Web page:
Costs of Resource Degradation Externalities – A Study of Groundwater Depletion in Andhra Pradesh

V. Ratna Reddy
Working Paper No. 49 March, 2003

This paper looks in to the process of environmental degradation and the resultant
externalities in the context of groundwater depletion in drought prone regions.
The main objective here is to estimate the costs of groundwater depletion externalities
and examine the costs and benefits from groundwater replenishing mechanisms
in different ecological contexts. This study shows how groundwater exploitation
in India is resulting in economic losses to individual farmers apart from
ecological degradation. It is argued that policies towards strengthening the resource
base (abatement mechanisms) and equitable distribution of the resource
(property rights) would be beneficial, economically as well as ecologically.
The cost-benefit comparison is in favour of investment in replenishment mechanisms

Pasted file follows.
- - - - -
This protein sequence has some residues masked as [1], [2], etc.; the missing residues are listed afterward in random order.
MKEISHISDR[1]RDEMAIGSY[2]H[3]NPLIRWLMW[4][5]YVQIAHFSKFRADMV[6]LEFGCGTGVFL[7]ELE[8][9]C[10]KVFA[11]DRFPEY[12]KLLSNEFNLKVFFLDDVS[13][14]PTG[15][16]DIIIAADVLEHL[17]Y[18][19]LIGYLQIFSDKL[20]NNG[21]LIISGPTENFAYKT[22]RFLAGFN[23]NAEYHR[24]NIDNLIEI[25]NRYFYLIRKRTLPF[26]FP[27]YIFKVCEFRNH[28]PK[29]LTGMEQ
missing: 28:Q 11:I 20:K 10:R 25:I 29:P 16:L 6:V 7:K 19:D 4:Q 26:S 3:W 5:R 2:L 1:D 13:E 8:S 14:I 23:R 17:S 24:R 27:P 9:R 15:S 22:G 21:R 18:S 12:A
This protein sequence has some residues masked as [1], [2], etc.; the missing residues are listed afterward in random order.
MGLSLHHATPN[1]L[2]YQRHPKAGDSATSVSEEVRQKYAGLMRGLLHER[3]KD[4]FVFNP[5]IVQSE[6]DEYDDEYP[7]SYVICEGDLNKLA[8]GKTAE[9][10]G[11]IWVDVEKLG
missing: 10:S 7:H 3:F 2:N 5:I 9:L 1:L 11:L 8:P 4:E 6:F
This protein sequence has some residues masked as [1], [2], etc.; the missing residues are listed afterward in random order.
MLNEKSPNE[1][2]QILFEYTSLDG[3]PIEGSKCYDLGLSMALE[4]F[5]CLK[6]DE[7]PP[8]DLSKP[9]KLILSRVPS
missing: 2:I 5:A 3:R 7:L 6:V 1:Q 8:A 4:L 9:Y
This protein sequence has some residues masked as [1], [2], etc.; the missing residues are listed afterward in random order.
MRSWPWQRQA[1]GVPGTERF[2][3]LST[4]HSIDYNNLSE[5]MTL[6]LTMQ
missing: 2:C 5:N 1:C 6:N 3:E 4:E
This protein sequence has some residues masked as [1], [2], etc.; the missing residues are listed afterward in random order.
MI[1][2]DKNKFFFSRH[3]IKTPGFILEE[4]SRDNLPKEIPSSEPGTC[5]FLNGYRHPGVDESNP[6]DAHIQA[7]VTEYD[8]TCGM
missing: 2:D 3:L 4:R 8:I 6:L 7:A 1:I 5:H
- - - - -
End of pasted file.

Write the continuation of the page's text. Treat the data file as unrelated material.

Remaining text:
such as irrigation tanks and percolation tanks. The situation of over extraction
and the resultant environmental degradation is a consequence of lack of
appropriate and adequate policies (policy failure) for managing the subsurface
water resources. Hither to, groundwater policies (subsidised credit, power, etc) are
in the nature of encouraging private initiatives in groundwater development. While
these policies helped in promoting groundwater development in the regions where
groundwater development was below potential, they have led to over exploitation
of the resource in fragile resource regions. On the other hand, no attempts were
made (at the policy level) to strengthen the natural resource base in terms of
replenishing the water table. On the contrary, groundwater development is seen
as a substitute for tanks, which are the main agents of replenishment.